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In this example, we have a low fidelity wireframe. As you can see, this is a very simple layout showing the main content blocks on the page, where the visual emphasis should be, for instance any calls to action that need to be highlighted for the user.
Using something as simple as this, we can adequately communicate a basic layout, a visual hierarchy, and relative priorities on the page. We can also indicate different media types, such as video, text content and images, as shown here. These can begin to prompt early feedback or gain broad agreement on the direction the design needs to take before too much time is invested in rendering the page in any great detail.
This is the same page rendered in higher fidelity.
In this version, we’ve started the process of filling in the design with greater detail, including the style and amount of copy appearing at various points on the page. Again, while images have begun to be represented and some modest styling has been added, discussion and feedback should continue to be focused on the fundamental elements of the page, rather than becoming fixated on brand or visual design.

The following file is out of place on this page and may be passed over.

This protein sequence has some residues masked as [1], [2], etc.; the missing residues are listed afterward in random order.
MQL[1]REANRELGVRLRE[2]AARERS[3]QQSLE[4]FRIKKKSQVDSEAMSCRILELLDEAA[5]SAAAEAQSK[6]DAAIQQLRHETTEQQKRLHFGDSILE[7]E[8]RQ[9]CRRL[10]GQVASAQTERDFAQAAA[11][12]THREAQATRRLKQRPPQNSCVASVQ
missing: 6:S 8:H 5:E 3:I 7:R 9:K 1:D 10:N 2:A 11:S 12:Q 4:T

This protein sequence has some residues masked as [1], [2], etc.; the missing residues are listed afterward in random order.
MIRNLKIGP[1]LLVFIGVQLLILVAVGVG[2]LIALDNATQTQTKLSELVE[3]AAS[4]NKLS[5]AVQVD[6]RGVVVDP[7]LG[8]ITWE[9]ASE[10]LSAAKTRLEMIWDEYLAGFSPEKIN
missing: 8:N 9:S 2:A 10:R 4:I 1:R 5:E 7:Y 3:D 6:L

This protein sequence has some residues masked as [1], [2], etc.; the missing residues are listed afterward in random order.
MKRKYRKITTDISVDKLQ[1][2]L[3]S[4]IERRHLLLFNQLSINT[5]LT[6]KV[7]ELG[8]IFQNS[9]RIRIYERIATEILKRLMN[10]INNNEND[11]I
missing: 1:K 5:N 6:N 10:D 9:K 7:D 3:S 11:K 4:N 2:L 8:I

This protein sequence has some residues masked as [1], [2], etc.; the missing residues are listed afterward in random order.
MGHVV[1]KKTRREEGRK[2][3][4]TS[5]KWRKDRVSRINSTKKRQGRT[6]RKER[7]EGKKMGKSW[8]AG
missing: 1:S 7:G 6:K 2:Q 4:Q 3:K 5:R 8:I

That’s the real strength of wireframes, and UX design in general:
Rick Monro is UX Director at Fathom. He has extensive experience in user research, interaction design, user-centered design, and design strategy with private and public sector organisations throughout the UK and Ireland.
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ABOUT THIS DIGITAL MARKETING MODULE
The UX Design module will cover in depth the differences between interactive and presentational communication, illustrating how the priority of the marketer shifts from getting attention in a presentational environment, to giving attention in an interactive environment. You will understand how a user-focused approach to design impacts content planning, information architecture, customer-journey planning, prototyping, testing and validation, progressive-disclosure and other powerful approaches to the display and interactivity of content.
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